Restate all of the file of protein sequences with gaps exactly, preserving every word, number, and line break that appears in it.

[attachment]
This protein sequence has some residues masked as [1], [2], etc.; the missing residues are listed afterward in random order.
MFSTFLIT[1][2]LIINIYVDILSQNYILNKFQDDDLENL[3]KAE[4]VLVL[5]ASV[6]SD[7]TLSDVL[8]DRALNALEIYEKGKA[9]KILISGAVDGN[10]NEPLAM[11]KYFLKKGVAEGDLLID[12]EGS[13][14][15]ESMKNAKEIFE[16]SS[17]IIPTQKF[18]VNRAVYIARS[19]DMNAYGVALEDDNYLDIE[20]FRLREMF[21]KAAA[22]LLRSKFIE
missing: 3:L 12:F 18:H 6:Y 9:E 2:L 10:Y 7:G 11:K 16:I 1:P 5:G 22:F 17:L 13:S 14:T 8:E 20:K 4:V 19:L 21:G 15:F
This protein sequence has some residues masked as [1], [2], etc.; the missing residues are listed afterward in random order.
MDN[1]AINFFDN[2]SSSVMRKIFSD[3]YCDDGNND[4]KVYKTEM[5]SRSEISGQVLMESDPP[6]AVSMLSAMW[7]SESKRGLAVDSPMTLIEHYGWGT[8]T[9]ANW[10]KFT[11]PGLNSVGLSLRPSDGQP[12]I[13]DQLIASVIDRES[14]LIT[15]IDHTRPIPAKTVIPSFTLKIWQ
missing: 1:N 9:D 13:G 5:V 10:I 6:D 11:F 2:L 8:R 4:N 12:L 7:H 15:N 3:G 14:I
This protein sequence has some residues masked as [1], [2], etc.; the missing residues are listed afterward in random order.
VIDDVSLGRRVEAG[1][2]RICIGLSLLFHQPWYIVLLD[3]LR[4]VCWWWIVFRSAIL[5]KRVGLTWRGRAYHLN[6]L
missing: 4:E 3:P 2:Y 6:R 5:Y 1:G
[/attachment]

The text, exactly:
This protein sequence has some residues masked as [1], [2], etc.; the missing residues are listed afterward in random order.
MFSTFLIT[1][2]LIINIYVDILSQNYILNKFQDDDLENL[3]KAE[4]VLVL[5]ASV[6]SD[7]TLSDVL[8]DRALNALEIYEKGKA[9]KILISGAVDGN[10]NEPLAM[11]KYFLKKGVAEGDLLID[12]EGS[13][14][15]ESMKNAKEIFE[16]SS[17]IIPTQKF[18]VNRAVYIARS[19]DMNAYGVALEDDNYLDIE[20]FRLREMF[21]KAAA[22]LLRSKFIE
missing: 3:L 12:F 18:H 6:Y 9:E 2:L 10:Y 7:G 11:K 16:I 1:P 5:G 22:F 17:L 13:S 14:T 8:E 20:K 4:V 19:L 21:G 15:F
This protein sequence has some residues masked as [1], [2], etc.; the missing residues are listed afterward in random order.
MDN[1]AINFFDN[2]SSSVMRKIFSD[3]YCDDGNND[4]KVYKTEM[5]SRSEISGQVLMESDPP[6]AVSMLSAMW[7]SESKRGLAVDSPMTLIEHYGWGT[8]T[9]ANW[10]KFT[11]PGLNSVGLSLRPSDGQP[12]I[13]DQLIASVIDRES[14]LIT[15]IDHTRPIPAKTVIPSFTLKIWQ
missing: 1:N 9:D 13:G 5:V 10:I 6:D 11:F 2:L 8:R 4:N 12:L 7:H 15:N 3:G 14:I
This protein sequence has some residues masked as [1], [2], etc.; the missing residues are listed afterward in random order.
VIDDVSLGRRVEAG[1][2]RICIGLSLLFHQPWYIVLLD[3]LR[4]VCWWWIVFRSAIL[5]KRVGLTWRGRAYHLN[6]L
missing: 4:E 3:P 2:Y 6:R 5:Y 1:G